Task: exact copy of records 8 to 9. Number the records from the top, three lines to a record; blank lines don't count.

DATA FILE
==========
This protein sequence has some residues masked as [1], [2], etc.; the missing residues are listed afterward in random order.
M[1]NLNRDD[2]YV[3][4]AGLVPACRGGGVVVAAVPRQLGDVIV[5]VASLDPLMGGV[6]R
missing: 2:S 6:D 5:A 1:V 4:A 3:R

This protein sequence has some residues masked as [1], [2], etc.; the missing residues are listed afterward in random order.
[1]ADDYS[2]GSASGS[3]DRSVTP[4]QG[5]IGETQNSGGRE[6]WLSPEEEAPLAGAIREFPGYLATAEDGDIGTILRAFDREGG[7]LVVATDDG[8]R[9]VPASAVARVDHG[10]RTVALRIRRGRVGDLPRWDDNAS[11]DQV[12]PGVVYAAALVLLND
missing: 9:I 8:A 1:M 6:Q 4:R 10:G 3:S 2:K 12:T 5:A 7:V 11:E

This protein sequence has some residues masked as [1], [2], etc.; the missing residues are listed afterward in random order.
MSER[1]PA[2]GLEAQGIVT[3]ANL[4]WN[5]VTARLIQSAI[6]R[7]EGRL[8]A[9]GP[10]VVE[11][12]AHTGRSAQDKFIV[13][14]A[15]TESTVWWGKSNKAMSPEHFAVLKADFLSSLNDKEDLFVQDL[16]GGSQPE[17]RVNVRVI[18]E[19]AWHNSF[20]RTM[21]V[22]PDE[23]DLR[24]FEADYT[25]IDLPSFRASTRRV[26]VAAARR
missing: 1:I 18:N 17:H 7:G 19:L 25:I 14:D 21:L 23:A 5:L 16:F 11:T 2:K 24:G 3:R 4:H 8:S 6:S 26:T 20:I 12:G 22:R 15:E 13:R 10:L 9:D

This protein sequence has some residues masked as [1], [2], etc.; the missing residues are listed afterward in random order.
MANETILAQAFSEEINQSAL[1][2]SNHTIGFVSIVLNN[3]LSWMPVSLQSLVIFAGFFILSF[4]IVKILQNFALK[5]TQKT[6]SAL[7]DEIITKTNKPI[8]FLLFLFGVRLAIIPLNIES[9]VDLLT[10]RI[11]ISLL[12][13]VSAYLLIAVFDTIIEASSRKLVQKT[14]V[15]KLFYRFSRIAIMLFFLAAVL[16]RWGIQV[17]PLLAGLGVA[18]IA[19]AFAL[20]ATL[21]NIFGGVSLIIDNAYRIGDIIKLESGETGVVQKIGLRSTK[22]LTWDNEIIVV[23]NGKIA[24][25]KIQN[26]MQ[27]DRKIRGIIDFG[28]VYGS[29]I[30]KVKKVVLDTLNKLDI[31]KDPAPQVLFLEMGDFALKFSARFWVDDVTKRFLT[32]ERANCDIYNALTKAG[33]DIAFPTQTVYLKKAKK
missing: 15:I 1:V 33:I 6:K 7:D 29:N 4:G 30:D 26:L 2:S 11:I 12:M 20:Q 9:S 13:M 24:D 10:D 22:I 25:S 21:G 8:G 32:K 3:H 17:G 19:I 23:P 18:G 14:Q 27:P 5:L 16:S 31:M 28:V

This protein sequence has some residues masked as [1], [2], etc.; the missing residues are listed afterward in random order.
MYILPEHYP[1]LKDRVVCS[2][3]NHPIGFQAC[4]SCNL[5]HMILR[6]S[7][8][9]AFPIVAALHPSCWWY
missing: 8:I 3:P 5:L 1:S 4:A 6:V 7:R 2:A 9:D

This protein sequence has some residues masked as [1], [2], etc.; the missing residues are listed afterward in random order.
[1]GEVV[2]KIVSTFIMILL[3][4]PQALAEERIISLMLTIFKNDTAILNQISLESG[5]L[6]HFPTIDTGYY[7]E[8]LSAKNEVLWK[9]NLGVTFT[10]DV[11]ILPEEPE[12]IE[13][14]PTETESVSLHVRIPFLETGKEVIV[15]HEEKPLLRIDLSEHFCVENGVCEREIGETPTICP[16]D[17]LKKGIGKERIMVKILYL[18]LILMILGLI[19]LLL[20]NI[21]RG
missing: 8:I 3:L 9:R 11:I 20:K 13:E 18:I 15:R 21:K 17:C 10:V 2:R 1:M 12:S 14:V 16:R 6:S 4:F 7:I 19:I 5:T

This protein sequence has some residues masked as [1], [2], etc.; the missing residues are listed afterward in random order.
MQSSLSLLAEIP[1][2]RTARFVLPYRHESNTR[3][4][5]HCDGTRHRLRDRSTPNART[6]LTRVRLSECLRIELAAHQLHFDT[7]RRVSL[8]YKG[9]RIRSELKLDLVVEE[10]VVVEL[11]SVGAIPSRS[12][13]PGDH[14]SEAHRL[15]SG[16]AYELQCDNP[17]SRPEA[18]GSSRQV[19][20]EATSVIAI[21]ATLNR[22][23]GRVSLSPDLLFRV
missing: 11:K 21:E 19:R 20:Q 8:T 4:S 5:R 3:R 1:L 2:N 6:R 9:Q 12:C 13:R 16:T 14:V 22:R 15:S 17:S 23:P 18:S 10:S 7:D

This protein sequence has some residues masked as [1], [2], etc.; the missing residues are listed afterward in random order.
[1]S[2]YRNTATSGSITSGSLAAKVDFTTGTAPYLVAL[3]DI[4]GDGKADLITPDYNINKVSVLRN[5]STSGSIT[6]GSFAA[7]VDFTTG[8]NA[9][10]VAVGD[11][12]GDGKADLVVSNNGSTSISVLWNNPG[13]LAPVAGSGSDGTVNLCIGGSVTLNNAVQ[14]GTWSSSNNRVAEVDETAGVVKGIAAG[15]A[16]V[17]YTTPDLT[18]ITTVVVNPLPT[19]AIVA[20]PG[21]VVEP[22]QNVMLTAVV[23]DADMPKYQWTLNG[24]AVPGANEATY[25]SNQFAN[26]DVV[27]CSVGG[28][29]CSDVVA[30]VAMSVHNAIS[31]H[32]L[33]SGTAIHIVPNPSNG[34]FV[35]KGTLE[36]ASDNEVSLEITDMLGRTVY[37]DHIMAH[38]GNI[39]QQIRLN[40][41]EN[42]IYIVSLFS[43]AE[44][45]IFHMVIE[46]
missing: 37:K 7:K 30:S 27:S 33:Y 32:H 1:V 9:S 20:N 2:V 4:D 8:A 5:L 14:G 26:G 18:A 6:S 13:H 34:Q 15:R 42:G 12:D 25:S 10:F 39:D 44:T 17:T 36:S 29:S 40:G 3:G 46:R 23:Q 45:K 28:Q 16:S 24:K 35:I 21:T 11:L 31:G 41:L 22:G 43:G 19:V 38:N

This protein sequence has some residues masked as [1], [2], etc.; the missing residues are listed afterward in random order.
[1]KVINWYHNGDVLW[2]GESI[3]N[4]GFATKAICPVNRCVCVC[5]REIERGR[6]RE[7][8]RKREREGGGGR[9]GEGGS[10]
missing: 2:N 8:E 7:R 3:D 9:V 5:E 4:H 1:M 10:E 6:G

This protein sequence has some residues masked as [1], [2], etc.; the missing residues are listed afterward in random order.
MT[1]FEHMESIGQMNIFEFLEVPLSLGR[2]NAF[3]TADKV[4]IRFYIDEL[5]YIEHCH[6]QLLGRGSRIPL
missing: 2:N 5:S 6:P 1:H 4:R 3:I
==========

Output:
This protein sequence has some residues masked as [1], [2], etc.; the missing residues are listed afterward in random order.
[1]S[2]YRNTATSGSITSGSLAAKVDFTTGTAPYLVAL[3]DI[4]GDGKADLITPDYNINKVSVLRN[5]STSGSIT[6]GSFAA[7]VDFTTG[8]NA[9][10]VAVGD[11][12]GDGKADLVVSNNGSTSISVLWNNPG[13]LAPVAGSGSDGTVNLCIGGSVTLNNAVQ[14]GTWSSSNNRVAEVDETAGVVKGIAAG[15]A[16]V[17]YTTPDLT[18]ITTVVVNPLPT[19]AIVA[20]PG[21]VVEP[22]QNVMLTAVV[23]DADMPKYQWTLNG[24]AVPGANEATY[25]SNQFAN[26]DVV[27]CSVGG[28][29]CSDVVA[30]VAMSVHNAIS[31]H[32]L[33]SGTAIHIVPNPSNG[34]FV[35]KGTLE[36]ASDNEVSLEITDMLGRTVY[37]DHIMAH[38]GNI[39]QQIRLN[40][41]EN[42]IYIVSLFS[43]AE[44][45]IFHMVIE[46]
missing: 37:K 7:K 30:S 27:S 33:Y 32:H 1:V 9:S 20:N 2:V 4:D 8:A 5:L 14:G 26:G 18:A 6:S 13:H 34:Q 15:R 42:G 12:D 25:S 10:F 39:D 44:T 17:T 36:S 29:S 40:G 3:G 46:R 23:Q 45:K 28:Q 16:S 24:K 35:I 21:T 11:L 31:G 41:L 22:G 43:G 19:V 38:N

This protein sequence has some residues masked as [1], [2], etc.; the missing residues are listed afterward in random order.
[1]KVINWYHNGDVLW[2]GESI[3]N[4]GFATKAICPVNRCVCVC[5]REIERGR[6]RE[7][8]RKREREGGGGR[9]GEGGS[10]
missing: 2:N 8:E 7:R 3:D 9:V 5:E 4:H 1:M 10:E 6:G